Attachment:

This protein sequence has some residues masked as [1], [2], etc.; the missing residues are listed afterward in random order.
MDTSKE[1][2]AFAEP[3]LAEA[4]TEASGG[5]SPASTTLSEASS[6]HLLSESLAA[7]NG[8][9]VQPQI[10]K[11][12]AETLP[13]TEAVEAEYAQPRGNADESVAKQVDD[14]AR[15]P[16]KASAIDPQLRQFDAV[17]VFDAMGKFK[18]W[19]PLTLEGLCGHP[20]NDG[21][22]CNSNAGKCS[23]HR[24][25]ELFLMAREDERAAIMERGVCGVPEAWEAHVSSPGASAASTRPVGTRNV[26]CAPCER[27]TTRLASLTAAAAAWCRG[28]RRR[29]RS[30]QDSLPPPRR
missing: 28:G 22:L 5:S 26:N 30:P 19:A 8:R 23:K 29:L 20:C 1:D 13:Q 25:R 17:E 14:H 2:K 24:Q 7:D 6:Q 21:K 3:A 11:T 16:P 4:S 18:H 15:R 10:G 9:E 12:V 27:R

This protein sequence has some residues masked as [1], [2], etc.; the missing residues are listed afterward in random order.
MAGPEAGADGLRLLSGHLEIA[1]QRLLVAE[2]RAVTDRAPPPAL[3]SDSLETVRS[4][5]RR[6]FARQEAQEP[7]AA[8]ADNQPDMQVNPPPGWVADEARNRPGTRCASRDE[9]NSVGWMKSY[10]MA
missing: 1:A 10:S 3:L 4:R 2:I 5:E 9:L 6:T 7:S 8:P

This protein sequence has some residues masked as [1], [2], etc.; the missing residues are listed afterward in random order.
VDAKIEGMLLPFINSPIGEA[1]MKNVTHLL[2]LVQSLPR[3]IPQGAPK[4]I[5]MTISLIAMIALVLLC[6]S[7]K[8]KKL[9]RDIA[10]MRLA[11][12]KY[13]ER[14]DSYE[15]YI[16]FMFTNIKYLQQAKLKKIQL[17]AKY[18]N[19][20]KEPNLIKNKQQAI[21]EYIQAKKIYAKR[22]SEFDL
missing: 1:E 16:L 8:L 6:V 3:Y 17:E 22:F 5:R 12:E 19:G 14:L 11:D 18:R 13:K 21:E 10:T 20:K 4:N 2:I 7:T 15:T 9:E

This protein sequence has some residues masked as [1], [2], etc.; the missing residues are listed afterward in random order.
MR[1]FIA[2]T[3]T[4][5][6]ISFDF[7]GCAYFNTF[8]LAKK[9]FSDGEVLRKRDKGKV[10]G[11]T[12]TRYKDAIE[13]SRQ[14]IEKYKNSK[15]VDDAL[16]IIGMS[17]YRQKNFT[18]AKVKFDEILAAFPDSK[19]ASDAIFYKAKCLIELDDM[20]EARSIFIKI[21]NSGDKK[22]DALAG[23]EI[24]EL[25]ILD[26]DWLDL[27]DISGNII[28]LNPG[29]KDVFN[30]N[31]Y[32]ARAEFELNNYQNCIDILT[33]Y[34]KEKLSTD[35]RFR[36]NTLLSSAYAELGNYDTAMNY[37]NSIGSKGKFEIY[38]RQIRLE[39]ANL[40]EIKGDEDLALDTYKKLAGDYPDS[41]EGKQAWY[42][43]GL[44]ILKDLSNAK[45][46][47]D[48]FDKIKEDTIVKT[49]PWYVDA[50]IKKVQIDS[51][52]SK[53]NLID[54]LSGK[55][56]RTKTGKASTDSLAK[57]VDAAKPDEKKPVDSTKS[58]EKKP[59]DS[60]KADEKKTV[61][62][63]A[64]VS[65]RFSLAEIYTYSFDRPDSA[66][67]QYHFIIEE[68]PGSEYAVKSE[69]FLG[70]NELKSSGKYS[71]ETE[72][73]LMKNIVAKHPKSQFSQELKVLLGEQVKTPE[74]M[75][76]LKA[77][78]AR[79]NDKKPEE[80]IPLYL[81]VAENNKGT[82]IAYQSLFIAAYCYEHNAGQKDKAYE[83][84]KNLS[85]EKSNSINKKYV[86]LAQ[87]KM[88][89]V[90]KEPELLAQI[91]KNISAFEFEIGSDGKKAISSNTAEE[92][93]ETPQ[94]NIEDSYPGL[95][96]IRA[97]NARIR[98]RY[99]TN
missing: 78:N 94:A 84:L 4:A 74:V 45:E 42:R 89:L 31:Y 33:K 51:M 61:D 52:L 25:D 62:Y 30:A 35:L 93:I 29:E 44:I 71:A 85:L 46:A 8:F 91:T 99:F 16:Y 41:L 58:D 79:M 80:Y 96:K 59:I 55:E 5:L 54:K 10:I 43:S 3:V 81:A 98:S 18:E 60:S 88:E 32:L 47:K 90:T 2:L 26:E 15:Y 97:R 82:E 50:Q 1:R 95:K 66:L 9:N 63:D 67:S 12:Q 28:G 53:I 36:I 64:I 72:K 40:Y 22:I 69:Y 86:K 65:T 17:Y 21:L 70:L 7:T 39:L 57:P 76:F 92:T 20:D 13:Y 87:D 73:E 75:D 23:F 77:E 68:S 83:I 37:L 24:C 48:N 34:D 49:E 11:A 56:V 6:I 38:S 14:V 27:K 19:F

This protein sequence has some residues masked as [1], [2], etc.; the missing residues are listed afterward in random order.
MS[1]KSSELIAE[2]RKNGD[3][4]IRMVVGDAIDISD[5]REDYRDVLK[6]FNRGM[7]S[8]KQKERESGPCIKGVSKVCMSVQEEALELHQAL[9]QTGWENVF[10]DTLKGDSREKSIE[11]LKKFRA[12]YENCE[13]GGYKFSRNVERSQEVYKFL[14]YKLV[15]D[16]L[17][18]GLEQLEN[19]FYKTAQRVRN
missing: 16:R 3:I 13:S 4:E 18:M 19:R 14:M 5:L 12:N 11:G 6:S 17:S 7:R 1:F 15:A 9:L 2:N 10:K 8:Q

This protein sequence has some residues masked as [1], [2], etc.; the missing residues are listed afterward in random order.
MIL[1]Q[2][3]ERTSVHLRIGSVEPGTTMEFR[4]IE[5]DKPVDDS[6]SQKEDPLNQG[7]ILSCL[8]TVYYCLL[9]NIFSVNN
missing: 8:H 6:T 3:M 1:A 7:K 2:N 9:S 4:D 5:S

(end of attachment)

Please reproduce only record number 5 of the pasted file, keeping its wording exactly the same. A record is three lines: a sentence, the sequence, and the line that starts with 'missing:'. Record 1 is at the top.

This protein sequence has some residues masked as [1], [2], etc.; the missing residues are listed afterward in random order.
MS[1]KSSELIAE[2]RKNGD[3][4]IRMVVGDAIDISD[5]REDYRDVLK[6]FNRGM[7]S[8]KQKERESGPCIKGVSKVCMSVQEEALELHQAL[9]QTGWENVF[10]DTLKGDSREKSIE[11]LKKFRA[12]YENCE[13]GGYKFSRNVERSQEVYKFL[14]YKLV[15]D[16]L[17][18]GLEQLEN[19]FYKTAQRVRN
missing: 16:R 3:I 13:S 4:E 18:M 19:R 14:M 5:L 12:N 11:G 6:S 17:S 7:R 1:F 15:A 9:L 2:N 10:K 8:Q